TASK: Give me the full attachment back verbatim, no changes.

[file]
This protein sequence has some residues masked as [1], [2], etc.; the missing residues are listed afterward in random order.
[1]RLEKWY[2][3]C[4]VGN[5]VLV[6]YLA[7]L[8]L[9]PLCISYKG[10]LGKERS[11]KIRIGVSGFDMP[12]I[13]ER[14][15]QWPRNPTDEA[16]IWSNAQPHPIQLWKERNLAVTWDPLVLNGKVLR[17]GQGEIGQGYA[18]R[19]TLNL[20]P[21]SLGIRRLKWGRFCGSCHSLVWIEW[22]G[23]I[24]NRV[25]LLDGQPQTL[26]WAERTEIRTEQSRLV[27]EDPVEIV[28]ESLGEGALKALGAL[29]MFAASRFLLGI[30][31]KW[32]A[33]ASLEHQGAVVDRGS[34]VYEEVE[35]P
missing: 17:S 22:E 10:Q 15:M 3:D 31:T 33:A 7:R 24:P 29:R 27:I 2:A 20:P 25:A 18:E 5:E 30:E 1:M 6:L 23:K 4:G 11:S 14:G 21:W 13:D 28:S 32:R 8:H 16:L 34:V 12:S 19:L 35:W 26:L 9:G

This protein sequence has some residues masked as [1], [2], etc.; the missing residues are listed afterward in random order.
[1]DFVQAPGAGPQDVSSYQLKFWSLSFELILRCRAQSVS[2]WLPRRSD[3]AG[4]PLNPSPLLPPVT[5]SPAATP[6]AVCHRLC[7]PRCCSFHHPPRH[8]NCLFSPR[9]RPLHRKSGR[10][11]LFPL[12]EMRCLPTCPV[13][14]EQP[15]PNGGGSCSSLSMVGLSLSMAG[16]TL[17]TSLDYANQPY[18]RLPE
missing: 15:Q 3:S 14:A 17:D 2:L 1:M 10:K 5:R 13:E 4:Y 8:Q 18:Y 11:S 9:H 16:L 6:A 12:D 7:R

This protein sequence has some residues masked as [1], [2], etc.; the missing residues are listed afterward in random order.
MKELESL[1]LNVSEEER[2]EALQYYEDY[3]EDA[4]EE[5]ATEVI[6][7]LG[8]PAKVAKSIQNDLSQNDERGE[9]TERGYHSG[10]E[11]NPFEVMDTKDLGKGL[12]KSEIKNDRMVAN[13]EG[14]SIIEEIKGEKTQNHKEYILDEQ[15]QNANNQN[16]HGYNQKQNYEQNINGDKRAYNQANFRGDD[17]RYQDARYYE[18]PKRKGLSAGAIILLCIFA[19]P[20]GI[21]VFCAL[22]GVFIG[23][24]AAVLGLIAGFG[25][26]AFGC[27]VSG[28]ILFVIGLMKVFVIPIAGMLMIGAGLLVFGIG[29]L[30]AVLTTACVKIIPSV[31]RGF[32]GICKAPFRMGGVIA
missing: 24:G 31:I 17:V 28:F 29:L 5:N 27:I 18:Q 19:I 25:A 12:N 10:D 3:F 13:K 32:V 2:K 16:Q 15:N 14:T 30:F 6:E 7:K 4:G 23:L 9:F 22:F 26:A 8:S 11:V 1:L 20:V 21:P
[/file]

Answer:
This protein sequence has some residues masked as [1], [2], etc.; the missing residues are listed afterward in random order.
[1]RLEKWY[2][3]C[4]VGN[5]VLV[6]YLA[7]L[8]L[9]PLCISYKG[10]LGKERS[11]KIRIGVSGFDMP[12]I[13]ER[14][15]QWPRNPTDEA[16]IWSNAQPHPIQLWKERNLAVTWDPLVLNGKVLR[17]GQGEIGQGYA[18]R[19]TLNL[20]P[21]SLGIRRLKWGRFCGSCHSLVWIEW[22]G[23]I[24]NRV[25]LLDGQPQTL[26]WAERTEIRTEQSRLV[27]EDPVEIV[28]ESLGEGALKALGAL[29]MFAASRFLLGI[30][31]KW[32]A[33]ASLEHQGAVVDRGS[34]VYEEVE[35]P
missing: 17:S 22:E 10:Q 15:M 3:D 31:T 33:A 7:R 24:P 29:R 27:I 2:A 20:P 25:A 18:E 5:E 30:E 1:M 6:L 23:K 4:G 11:S 14:G 21:W 13:D 28:S 32:R 8:H 16:L 34:V 12:S 19:L 35:W 26:L 9:G

This protein sequence has some residues masked as [1], [2], etc.; the missing residues are listed afterward in random order.
[1]DFVQAPGAGPQDVSSYQLKFWSLSFELILRCRAQSVS[2]WLPRRSD[3]AG[4]PLNPSPLLPPVT[5]SPAATP[6]AVCHRLC[7]PRCCSFHHPPRH[8]NCLFSPR[9]RPLHRKSGR[10][11]LFPL[12]EMRCLPTCPV[13][14]EQP[15]PNGGGSCSSLSMVGLSLSMAG[16]TL[17]TSLDYANQPY[18]RLPE
missing: 15:Q 3:S 14:A 17:D 2:L 1:M 10:K 5:R 13:E 4:Y 8:Q 18:Y 11:S 9:H 16:L 6:A 12:D 7:R

This protein sequence has some residues masked as [1], [2], etc.; the missing residues are listed afterward in random order.
MKELESL[1]LNVSEEER[2]EALQYYEDY[3]EDA[4]EE[5]ATEVI[6][7]LG[8]PAKVAKSIQNDLSQNDERGE[9]TERGYHSG[10]E[11]NPFEVMDTKDLGKGL[12]KSEIKNDRMVAN[13]EG[14]SIIEEIKGEKTQNHKEYILDEQ[15]QNANNQN[16]HGYNQKQNYEQNINGDKRAYNQANFRGDD[17]RYQDARYYE[18]PKRKGLSAGAIILLCIFA[19]P[20]GI[21]VFCAL[22]GVFIG[23][24]AAVLGLIAGFG[25][26]AFGC[27]VSG[28]ILFVIGLMKVFVIPIAGMLMIGAGLLVFGIG[29]L[30]AVLTTACVKIIPSV[31]RGF[32]GICKAPFRMGGVIA
missing: 24:G 31:I 17:V 28:F 29:L 5:N 27:I 18:Q 19:I 25:A 12:N 10:D 3:F 13:K 32:V 2:K 16:Q 15:N 14:T 30:F 6:E 7:K 4:G 23:L 9:F 22:F 26:A 8:S 11:V 1:L 20:V 21:P